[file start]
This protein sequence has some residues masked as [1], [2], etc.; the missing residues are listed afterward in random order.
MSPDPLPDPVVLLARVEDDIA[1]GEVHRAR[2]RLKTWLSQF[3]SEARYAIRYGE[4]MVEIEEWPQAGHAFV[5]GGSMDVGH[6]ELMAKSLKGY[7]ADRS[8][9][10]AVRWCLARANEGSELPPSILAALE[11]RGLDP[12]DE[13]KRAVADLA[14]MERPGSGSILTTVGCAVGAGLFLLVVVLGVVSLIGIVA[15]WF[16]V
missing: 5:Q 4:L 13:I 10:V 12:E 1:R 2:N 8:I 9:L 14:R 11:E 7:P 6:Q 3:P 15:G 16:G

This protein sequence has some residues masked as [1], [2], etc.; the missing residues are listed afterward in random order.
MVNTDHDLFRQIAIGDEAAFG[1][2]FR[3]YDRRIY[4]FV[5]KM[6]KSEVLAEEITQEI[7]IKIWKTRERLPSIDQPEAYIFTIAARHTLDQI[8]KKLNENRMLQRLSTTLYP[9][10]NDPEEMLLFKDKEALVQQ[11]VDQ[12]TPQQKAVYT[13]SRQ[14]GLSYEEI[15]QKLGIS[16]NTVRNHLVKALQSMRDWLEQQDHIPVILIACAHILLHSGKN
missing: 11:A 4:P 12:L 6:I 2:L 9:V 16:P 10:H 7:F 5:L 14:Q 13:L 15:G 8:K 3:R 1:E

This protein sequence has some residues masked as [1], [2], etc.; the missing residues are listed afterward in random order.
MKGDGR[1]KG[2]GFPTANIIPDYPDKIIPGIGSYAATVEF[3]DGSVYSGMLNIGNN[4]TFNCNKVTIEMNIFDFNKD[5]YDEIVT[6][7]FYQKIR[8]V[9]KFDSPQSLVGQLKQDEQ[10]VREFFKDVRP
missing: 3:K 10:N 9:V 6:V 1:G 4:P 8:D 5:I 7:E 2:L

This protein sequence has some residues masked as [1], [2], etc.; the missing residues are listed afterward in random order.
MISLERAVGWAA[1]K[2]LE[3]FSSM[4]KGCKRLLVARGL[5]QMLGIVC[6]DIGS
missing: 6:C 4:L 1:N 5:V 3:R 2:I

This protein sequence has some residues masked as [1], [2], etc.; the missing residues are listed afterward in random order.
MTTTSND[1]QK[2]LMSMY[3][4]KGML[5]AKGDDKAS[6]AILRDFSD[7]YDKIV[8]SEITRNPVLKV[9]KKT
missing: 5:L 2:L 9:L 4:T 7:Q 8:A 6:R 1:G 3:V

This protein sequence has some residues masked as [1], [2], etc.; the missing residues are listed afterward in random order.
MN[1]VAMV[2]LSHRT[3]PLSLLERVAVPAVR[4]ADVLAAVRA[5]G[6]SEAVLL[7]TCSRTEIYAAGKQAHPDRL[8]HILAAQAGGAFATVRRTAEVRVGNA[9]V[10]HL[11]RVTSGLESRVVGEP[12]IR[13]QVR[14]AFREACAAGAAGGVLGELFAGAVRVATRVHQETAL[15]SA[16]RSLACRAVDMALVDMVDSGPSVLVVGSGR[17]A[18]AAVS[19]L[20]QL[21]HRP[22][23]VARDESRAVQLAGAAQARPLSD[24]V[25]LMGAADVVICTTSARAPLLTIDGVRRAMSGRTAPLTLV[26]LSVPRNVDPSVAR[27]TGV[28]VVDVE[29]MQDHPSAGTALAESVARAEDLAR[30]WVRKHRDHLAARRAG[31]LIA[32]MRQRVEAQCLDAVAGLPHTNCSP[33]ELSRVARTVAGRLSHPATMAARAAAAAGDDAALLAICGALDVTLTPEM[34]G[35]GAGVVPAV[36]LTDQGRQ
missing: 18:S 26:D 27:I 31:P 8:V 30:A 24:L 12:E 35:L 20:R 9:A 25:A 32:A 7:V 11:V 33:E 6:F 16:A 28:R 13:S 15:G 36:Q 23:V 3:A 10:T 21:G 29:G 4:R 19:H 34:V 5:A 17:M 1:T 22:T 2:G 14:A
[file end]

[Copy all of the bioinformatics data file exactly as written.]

This protein sequence has some residues masked as [1], [2], etc.; the missing residues are listed afterward in random order.
MSPDPLPDPVVLLARVEDDIA[1]GEVHRAR[2]RLKTWLSQF[3]SEARYAIRYGE[4]MVEIEEWPQAGHAFV[5]GGSMDVGH[6]ELMAKSLKGY[7]ADRS[8][9][10]AVRWCLARANEGSELPPSILAALE[11]RGLDP[12]DE[13]KRAVADLA[14]MERPGSGSILTTVGCAVGAGLFLLVVVLGVVSLIGIVA[15]WF[16]V
missing: 5:Q 4:L 13:I 10:V 12:E 1:R 2:N 8:I 9:L 14:R 11:E 7:P 6:Q 3:P 15:G 16:G

This protein sequence has some residues masked as [1], [2], etc.; the missing residues are listed afterward in random order.
MVNTDHDLFRQIAIGDEAAFG[1][2]FR[3]YDRRIY[4]FV[5]KM[6]KSEVLAEEITQEI[7]IKIWKTRERLPSIDQPEAYIFTIAARHTLDQI[8]KKLNENRMLQRLSTTLYP[9][10]NDPEEMLLFKDKEALVQQ[11]VDQ[12]TPQQKAVYT[13]SRQ[14]GLSYEEI[15]QKLGIS[16]NTVRNHLVKALQSMRDWLEQQDHIPVILIACAHILLHSGKN
missing: 11:A 4:P 12:L 6:I 2:L 9:V 16:P 10:H 7:F 5:L 14:Q 13:L 15:G 8:K 3:R 1:E

This protein sequence has some residues masked as [1], [2], etc.; the missing residues are listed afterward in random order.
MKGDGR[1]KG[2]GFPTANIIPDYPDKIIPGIGSYAATVEF[3]DGSVYSGMLNIGNN[4]TFNCNKVTIEMNIFDFNKD[5]YDEIVT[6][7]FYQKIR[8]V[9]KFDSPQSLVGQLKQDEQ[10]VREFFKDVRP
missing: 3:K 10:N 9:V 6:V 1:G 4:P 8:D 5:I 7:E 2:L

This protein sequence has some residues masked as [1], [2], etc.; the missing residues are listed afterward in random order.
MISLERAVGWAA[1]K[2]LE[3]FSSM[4]KGCKRLLVARGL[5]QMLGIVC[6]DIGS
missing: 6:C 4:L 1:N 5:V 3:R 2:I

This protein sequence has some residues masked as [1], [2], etc.; the missing residues are listed afterward in random order.
MTTTSND[1]QK[2]LMSMY[3][4]KGML[5]AKGDDKAS[6]AILRDFSD[7]YDKIV[8]SEITRNPVLKV[9]KKT
missing: 5:L 2:L 9:L 4:T 7:Q 8:A 6:R 1:G 3:V

This protein sequence has some residues masked as [1], [2], etc.; the missing residues are listed afterward in random order.
MN[1]VAMV[2]LSHRT[3]PLSLLERVAVPAVR[4]ADVLAAVRA[5]G[6]SEAVLL[7]TCSRTEIYAAGKQAHPDRL[8]HILAAQAGGAFATVRRTAEVRVGNA[9]V[10]HL[11]RVTSGLESRVVGEP[12]IR[13]QVR[14]AFREACAAGAAGGVLGELFAGAVRVATRVHQETAL[15]SA[16]RSLACRAVDMALVDMVDSGPSVLVVGSGR[17]A[18]AAVS[19]L[20]QL[21]HRP[22][23]VARDESRAVQLAGAAQARPLSD[24]V[25]LMGAADVVICTTSARAPLLTIDGVRRAMSGRTAPLTLV[26]LSVPRNVDPSVAR[27]TGV[28]VVDVE[29]MQDHPSAGTALAESVARAEDLAR[30]WVRKHRDHLAARRAG[31]LIA[32]MRQRVEAQCLDAVAGLPHTNCSP[33]ELSRVARTVAGRLSHPATMAARAAAAAGDDAALLAICGALDVTLTPEM[34]G[35]GAGVVPAV[36]LTDQGRQ
missing: 18:S 26:D 27:I 31:P 8:V 30:A 24:L 12:E 35:L 20:R 9:A 25:A 32:A 7:V 11:V 33:E 6:F 16:A 28:R 13:S 15:G 36:Q 23:V 3:A 10:T 21:G 29:G 4:R 19:H 34:V 5:A 17:M 1:T 22:T 2:G 14:A